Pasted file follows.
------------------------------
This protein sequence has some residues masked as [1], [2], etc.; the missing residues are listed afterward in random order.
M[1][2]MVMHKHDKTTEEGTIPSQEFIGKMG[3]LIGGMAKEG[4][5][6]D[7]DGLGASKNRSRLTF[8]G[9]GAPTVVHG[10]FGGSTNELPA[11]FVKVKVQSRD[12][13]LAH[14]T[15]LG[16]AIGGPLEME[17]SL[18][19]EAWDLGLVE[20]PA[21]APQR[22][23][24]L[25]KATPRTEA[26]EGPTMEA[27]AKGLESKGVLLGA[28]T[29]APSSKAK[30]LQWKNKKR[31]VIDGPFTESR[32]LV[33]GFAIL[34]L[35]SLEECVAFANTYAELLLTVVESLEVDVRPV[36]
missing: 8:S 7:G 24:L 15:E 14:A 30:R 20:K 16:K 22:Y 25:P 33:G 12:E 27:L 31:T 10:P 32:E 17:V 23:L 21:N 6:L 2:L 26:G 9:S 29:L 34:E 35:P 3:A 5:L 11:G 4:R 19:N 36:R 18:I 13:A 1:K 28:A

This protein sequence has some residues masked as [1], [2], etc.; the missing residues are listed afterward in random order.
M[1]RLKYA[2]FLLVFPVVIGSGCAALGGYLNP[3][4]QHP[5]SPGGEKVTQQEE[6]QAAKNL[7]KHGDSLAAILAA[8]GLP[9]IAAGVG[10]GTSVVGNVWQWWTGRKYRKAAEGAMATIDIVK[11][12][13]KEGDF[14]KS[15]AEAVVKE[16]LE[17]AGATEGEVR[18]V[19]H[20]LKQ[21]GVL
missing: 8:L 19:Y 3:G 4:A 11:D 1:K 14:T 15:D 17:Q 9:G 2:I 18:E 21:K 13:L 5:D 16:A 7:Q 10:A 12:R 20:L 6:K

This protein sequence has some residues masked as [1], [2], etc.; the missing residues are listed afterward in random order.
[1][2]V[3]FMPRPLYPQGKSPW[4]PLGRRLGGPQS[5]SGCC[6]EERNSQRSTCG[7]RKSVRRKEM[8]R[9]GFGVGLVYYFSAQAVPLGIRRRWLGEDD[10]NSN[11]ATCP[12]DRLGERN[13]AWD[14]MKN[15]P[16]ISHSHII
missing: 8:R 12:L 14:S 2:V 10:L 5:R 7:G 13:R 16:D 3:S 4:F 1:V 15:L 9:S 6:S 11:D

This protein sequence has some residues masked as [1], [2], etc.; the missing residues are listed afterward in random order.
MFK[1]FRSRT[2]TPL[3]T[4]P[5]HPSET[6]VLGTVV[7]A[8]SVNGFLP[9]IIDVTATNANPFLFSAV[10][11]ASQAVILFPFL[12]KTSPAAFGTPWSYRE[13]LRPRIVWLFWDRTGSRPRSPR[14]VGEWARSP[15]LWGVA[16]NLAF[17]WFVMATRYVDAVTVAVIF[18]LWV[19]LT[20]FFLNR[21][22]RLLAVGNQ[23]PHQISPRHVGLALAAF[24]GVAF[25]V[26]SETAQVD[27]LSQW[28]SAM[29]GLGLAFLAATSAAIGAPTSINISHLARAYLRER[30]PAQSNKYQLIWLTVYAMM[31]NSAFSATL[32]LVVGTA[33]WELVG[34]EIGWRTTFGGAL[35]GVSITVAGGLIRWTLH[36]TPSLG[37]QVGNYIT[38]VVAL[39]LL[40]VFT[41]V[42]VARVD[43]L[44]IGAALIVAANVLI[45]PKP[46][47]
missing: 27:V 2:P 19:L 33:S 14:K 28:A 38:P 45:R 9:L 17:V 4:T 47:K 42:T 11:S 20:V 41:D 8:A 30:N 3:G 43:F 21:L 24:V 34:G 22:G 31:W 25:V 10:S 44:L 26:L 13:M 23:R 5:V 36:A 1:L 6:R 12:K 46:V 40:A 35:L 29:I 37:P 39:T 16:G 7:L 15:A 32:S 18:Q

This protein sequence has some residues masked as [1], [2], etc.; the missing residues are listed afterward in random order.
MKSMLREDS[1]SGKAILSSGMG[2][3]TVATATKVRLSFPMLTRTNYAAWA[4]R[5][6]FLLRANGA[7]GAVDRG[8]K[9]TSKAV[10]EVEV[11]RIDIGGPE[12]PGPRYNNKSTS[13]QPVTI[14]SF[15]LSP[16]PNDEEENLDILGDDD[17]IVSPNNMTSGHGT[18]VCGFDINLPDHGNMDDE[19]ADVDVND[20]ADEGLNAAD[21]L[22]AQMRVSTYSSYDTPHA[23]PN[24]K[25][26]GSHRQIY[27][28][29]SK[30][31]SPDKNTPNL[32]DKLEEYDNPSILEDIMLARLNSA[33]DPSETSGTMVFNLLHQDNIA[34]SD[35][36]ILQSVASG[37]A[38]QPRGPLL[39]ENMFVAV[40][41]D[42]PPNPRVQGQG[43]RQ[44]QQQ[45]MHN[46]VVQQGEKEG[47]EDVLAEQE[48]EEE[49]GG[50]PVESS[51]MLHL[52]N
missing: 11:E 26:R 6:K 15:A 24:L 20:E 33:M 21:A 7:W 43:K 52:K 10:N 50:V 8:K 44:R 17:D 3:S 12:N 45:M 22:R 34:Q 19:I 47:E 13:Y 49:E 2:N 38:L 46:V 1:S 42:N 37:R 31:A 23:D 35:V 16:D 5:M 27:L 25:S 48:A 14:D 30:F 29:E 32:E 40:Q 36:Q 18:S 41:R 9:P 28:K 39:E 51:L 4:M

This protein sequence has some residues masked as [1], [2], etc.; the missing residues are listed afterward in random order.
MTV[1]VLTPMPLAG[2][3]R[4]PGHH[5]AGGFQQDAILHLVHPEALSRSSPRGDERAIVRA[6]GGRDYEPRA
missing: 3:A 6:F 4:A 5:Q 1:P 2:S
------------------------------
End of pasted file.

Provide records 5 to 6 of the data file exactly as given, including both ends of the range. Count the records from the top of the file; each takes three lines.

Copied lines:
This protein sequence has some residues masked as [1], [2], etc.; the missing residues are listed afterward in random order.
MKSMLREDS[1]SGKAILSSGMG[2][3]TVATATKVRLSFPMLTRTNYAAWA[4]R[5][6]FLLRANGA[7]GAVDRG[8]K[9]TSKAV[10]EVEV[11]RIDIGGPE[12]PGPRYNNKSTS[13]QPVTI[14]SF[15]LSP[16]PNDEEENLDILGDDD[17]IVSPNNMTSGHGT[18]VCGFDINLPDHGNMDDE[19]ADVDVND[20]ADEGLNAAD[21]L[22]AQMRVSTYSSYDTPHA[23]PN[24]K[25][26]GSHRQIY[27][28][29]SK[30][31]SPDKNTPNL[32]DKLEEYDNPSILEDIMLARLNSA[33]DPSETSGTMVFNLLHQDNIA[34]SD[35][36]ILQSVASG[37]A[38]QPRGPLL[39]ENMFVAV[40][41]D[42]PPNPRVQGQG[43]RQ[44]QQQ[45]MHN[46]VVQQGEKEG[47]EDVLAEQE[48]EEE[49]GG[50]PVESS[51]MLHL[52]N
missing: 11:E 26:R 6:K 15:A 24:L 20:E 33:M 21:A 7:W 43:K 52:K 10:N 50:V 8:K 44:R 17:D 3:S 12:N 45:M 22:R 34:Q 19:I 47:E 13:Y 49:E 2:N 38:L 46:V 1:S 42:N 37:R 31:A 23:D 35:V 16:D 5:M 27:L 25:S 48:A 14:D 30:F 29:E 32:E 40:Q 36:Q 18:S 41:R 9:P 28:K 39:E 51:L 4:M

This protein sequence has some residues masked as [1], [2], etc.; the missing residues are listed afterward in random order.
MTV[1]VLTPMPLAG[2][3]R[4]PGHH[5]AGGFQQDAILHLVHPEALSRSSPRGDERAIVRA[6]GGRDYEPRA
missing: 3:A 6:F 4:A 5:Q 1:P 2:S